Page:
About 23% of active domestic equity investment managers outperformed the Standard & Poor's 500 stock index in the first quarter, according to a quarterly performance survey of active managers by Callan Associates Inc., San Francisco.
"You can be confident that many of the managers (in that universe) were large-cap growth," said Jim McKee, a quantitative consultant in Callan's Morristown, N.J., office.
The median equity manager was up less than 1%, or 0.82%, for the quarter ended March 31, compared with a 5% return for the S&P 500. Managers in the 10th percentile, meanwhile, returned an average 7.8%.
The one-year period ended March 31 found the median domestic equity manager up 4% -- but the S&P up 18.5%. Only 22% of managers outperformed the S&P for the year.
"Active management has been challenged by cap-weighted indexes. Value has been out of fashion and the last three years have been hard for the small- and midcap manager universe," Mr. McKee said.
The Callan Large Cap Index of the 150 largest U.S.-traded stocks was up 6.4%, compared with a return of 0.39% for the large-cap value style. The Callan Broad Market Index of 2,000 stocks gained 4% for the quarter. The Callan Medium Cap Index was up nearly 2%; it represents the next 350 largest stocks after the Callan Large Cap index. The Callan Small Cap Index, with the bottom 1,500 stocks of the Broad Market index, fell 3.4%.
The managers' median domestic equity return for three years ended March 31 was a compound annual 19.7% vs. 28% for the S&P 500. For five years, the median was an annualized 20.9% vs. 26.3% for the S&P; for 10 years, the median was an annualized 17.6% vs. 19% for the S&P.
The survey contained 2,350 portfolios from an undetermined number of managers.
International managers shine
International equity managers fared better than domestic ones: 67% of international stock firms outperformed the Morgan Stanley Capital International Europe Australasia Far East index for the quarter ended March 31.
The median international equity manager had a return of 1.9%, compared with the MSCI EAFE's 1.4%, in dollar terms, for the quarter ending March 31. Tenth percentile non-U.S. equity managers were up 5.7%.
Japan and the United Kingdom were strong performers in the period. The MSCI Japan index was up 12.2%; Japan comprises 23.1% of the EAFE index. The MSCI UK index gained 4.3% for the period; the UK is 22.3% of the EAFE.
The international returns show that managers are "doing what they're paid to do -- pick the best stocks," said Barry Gillman, president of Farris, Gillman & Associates Inc., a global investment consultant in Fort Lee, N.J.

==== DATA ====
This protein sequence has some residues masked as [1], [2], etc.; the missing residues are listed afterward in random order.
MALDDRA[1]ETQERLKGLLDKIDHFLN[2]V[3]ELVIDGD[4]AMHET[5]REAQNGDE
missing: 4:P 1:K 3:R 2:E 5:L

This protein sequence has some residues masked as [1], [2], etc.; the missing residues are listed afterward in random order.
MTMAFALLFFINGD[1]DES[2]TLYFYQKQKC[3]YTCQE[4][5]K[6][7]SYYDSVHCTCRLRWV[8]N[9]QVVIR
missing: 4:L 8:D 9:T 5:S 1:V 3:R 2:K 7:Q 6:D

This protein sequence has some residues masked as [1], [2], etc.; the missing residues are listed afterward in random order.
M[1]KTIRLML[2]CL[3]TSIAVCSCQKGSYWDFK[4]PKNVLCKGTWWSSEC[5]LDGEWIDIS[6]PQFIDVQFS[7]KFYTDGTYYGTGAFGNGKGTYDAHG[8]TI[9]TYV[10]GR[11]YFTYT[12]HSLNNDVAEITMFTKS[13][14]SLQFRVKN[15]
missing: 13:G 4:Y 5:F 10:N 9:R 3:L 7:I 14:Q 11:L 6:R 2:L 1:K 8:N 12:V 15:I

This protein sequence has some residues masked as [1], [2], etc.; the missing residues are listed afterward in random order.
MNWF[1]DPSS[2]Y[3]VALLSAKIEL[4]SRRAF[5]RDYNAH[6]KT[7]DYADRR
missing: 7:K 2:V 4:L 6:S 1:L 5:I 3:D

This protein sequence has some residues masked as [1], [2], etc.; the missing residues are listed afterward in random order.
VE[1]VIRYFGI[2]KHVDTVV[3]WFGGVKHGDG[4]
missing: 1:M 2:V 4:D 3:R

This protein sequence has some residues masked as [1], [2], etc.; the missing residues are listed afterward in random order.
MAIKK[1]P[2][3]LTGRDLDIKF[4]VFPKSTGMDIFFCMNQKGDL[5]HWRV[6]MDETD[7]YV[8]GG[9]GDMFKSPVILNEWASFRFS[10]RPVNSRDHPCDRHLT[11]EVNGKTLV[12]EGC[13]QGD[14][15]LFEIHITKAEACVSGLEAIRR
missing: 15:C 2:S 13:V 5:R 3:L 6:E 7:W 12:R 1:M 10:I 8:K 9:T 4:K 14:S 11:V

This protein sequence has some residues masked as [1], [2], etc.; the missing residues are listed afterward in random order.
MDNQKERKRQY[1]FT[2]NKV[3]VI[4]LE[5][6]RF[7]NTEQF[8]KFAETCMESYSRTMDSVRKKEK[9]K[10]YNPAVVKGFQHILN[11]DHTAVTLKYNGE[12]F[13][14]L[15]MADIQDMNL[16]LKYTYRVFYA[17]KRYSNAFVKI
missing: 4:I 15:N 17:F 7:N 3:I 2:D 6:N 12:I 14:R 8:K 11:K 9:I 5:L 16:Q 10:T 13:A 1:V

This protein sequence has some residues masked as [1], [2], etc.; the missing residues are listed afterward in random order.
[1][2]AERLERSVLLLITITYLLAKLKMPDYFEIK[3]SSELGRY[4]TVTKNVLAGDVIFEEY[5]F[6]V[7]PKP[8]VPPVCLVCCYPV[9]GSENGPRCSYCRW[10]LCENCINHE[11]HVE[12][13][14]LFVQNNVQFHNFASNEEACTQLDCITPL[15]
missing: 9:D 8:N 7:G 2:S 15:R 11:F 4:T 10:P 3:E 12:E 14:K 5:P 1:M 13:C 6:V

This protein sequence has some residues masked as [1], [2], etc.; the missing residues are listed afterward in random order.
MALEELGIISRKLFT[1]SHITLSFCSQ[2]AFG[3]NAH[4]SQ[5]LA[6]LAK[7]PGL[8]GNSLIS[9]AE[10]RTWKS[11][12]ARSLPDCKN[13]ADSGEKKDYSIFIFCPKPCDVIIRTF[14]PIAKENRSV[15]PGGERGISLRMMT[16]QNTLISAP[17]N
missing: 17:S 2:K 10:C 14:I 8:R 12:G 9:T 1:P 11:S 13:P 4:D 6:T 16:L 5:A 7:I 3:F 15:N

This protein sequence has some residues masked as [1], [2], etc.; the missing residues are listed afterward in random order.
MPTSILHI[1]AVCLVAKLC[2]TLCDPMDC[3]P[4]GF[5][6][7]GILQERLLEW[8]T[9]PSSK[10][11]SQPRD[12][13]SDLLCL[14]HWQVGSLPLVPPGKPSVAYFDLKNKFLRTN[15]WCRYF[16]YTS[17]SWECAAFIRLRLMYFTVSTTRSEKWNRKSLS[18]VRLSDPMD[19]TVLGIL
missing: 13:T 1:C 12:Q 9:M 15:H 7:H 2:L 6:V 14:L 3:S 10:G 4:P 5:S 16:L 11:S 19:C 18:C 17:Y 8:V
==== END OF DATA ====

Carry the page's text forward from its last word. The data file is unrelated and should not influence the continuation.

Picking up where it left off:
"Equity managers were underweighted in Japan in 1998 and into 1999, although not as much. The average manager had more assets in Europe," he said, which on its face, he added, was not the best decision. The MSCI Europe Index fell 2.1% during the period.
"The managers got the asset allocation wrong and still beat the index because they made good, active choices," Mr. Gillman said.
In the one-year period ended March 31, the median international equity return was 3.7% vs. 6% for the EAFE. For three years ending March 31, the equity median return was an annualized 11.3% vs. 8.5% for the MSCI EAFE index. For five years, the median was an annualized 10.9% vs. 8.8% for the EAFE. For 10 years, the median was 10.5% vs. 5.7% for the index.
Bond managers do better
Nearly 70% of domestic fixed-income managers outperformed the Lehman Brothers Aggregate Index for the first quarter. The index returned -0.5%, while the median manager's return was -11%, according to the Callan survey. Tenth percentile managers were up 1.1%.
The median manager was up 6.4% for the one-year period ended March 31, vs. 6.5% for the index.
Only the mortgage and high-yield bond sectors had positive returns for the first quarter, as the U.S. bond market continued to move sluggishly, according to the Callan Market Review newsletter, which summarizes quarterly market activity.
The Lehman Brothers Mortgage index was up nearly 1% for the quarter, and the Merrill Lynch High Yield Master index had a 1.1% gain during that quarter.
The largest-ever corporate bond issue -- by AT&T Corp. in March -- didn't prevent the Lehman Brothers Corporate Index from returning a -0.7% for the first quarter.
For both the three- and five-year periods ended March 31, the median domestic bond manager in the survey returned a compound annual 7.7%, compared with 7.8% for the LB Aggregate index.
For 10 years, the median was up an annualized 9.2% compared with 9% for the index.
Foreign bonds hurt
International bond managers were not as successful as their domestic counterparts, with only 41% of managers outperforming the Salomon Non-U.S. Government Bond index during the first quarter of 1999. The median international bond manager returned -4.9% for the quarter; the index returned -4.8%; and 10th percentile managers returned -3.28% in the first quarter.
Bond results were hurt by the euro's 8.1% depreciation against the dollar, according to Callan. The best-performing market in dollar terms was Australia and the worst was Spain.
For the one-year period ended March 31, the median return for international bond managers was 10.4% vs. 11.6% for the Salomon Non-U.S. index.
For the three-year period, the median was a compound annual 5.4% vs. 4.4% for the index. For five years, the median matched the index -- at 6.8%. The 10-year median return for the period ended March 31 was an annualized 10% vs. 8.9% for the index.